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Studies investigating the development of tense/aspect in children with developmental disorders have focused on production frequency and/or relied on short spontaneous speech samples. How children with developmental disorders use future forms/constructions is also unknown. The current study expands this literature by examining frequency, consistency, and productivity of past, present, and future usage, using the Speechome Recorder, which enables collection of dense, longitudinal audio-video recordings of children's speech. Samples were collected longitudinally in a child who was previously diagnosed with autism spectrum disorder, but at the time of the study exhibited only language delay [Audrey], and a typically developing child [Cleo]. While Audrey was comparable to Cleo in frequency and productivity of tense/aspect use, she was atypical in her consistency and production of an unattested future form. Examining additional measures of densely collected speech samples may reveal subtle atypicalities that are missed when relying on only few typical measures of acquisition.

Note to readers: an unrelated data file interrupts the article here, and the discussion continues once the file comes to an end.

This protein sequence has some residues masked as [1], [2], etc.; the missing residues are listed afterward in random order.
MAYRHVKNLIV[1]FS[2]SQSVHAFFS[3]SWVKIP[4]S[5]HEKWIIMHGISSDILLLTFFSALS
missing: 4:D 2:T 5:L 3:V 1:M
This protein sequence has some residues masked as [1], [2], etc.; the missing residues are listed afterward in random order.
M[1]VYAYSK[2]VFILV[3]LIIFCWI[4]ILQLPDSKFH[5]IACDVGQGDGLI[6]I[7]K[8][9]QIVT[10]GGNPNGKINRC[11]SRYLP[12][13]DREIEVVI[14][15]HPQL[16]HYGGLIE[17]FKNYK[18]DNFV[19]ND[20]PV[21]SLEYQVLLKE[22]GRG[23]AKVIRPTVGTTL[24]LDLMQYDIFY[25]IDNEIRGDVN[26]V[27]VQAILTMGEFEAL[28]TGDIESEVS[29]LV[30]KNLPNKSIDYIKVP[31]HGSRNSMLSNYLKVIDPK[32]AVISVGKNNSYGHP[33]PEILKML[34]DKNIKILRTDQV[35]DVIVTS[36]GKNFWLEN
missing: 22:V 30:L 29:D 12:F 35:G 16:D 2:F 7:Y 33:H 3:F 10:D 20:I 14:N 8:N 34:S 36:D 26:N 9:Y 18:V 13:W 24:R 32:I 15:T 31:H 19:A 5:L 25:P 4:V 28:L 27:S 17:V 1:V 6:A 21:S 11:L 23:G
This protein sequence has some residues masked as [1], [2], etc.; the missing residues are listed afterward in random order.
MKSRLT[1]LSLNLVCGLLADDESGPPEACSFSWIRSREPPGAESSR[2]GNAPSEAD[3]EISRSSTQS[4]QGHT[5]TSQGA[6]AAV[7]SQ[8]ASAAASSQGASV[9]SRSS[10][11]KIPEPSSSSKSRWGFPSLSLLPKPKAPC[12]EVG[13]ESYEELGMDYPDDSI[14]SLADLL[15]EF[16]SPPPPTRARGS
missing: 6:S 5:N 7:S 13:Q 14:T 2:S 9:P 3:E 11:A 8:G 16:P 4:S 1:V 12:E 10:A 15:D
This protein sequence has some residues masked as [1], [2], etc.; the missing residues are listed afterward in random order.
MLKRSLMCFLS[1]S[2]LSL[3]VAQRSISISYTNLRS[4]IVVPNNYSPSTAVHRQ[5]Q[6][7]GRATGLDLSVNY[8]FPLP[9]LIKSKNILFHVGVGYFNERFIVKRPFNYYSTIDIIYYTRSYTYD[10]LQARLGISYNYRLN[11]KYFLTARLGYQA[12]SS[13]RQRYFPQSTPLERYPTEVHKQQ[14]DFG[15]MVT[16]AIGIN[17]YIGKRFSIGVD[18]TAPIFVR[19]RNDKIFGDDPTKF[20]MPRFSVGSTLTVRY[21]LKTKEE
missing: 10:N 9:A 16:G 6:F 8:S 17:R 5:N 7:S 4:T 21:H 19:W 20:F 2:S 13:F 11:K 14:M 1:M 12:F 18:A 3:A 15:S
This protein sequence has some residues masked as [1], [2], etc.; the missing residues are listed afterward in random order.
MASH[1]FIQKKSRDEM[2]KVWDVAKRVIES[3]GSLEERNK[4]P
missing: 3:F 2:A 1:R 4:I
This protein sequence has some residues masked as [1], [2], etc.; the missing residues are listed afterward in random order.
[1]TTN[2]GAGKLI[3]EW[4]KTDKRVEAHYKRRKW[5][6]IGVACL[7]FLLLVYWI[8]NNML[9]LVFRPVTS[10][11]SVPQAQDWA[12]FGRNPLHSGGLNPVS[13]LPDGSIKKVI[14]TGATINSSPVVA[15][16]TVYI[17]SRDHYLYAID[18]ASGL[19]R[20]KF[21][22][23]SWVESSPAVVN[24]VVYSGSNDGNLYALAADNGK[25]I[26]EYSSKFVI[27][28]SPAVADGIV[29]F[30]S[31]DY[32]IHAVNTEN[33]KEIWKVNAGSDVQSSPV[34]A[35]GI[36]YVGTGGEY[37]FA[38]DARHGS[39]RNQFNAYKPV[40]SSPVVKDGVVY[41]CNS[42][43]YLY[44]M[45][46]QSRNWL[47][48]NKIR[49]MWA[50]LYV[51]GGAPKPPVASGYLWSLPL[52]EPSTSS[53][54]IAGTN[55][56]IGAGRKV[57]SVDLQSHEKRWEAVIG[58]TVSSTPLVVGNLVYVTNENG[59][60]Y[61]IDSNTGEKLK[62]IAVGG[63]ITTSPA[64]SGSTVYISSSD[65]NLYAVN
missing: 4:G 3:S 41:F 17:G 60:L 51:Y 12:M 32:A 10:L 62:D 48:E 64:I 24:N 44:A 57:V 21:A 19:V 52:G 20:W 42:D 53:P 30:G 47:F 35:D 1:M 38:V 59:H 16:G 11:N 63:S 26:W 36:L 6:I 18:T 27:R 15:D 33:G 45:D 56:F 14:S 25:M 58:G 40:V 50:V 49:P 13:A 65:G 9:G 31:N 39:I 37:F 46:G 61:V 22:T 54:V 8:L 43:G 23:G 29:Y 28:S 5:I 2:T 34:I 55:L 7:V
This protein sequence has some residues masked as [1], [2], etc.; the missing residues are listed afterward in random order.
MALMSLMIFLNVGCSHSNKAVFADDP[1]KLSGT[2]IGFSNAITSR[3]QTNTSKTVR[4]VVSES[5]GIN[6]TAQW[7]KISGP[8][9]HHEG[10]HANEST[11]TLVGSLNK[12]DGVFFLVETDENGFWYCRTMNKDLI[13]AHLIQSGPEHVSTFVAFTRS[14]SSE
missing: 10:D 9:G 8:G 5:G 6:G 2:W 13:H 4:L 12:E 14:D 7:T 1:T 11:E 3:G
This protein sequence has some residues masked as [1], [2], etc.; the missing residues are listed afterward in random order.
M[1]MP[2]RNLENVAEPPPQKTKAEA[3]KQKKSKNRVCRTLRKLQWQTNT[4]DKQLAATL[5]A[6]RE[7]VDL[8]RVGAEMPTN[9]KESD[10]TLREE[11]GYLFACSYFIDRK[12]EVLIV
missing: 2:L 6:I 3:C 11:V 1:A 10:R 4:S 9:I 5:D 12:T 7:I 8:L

Human heart rate monitors (HRMs) are frequently used in equine studies to measure heart rate (HR) and interbeat intervals (IBIs). However, to date, the most commonly used HRM (the Polar® system) in horses has not been validated against simultaneously recorded electrocardiogram (ECG) signals during a range of ambulatory conditions. Polar® S810i and ECG IBIs were simultaneously recorded from six horses under three conditions commonly included in behavioural observation: standing at rest, loose in the stable and at liberty in a field. Following recording, Polar® IBI data were corrected for error processing in cardiac data. Corrected and uncorrected Polar® data were then compared with simultaneously recorded ECG data using a variety of commonly measured time and frequency domain parameters (e.g. HR variability (HRV)). Polar® data collected while horses were stabled or in the field were significantly different from ECG data, even following correction of the data, and therefore, it may not be possible for the two systems to be used interchangeably. This study indicates the need for caution while using Polar® S810i for collecting HRV data, unless horses are stationary, and even when the IBI data are corrected for measurement error.
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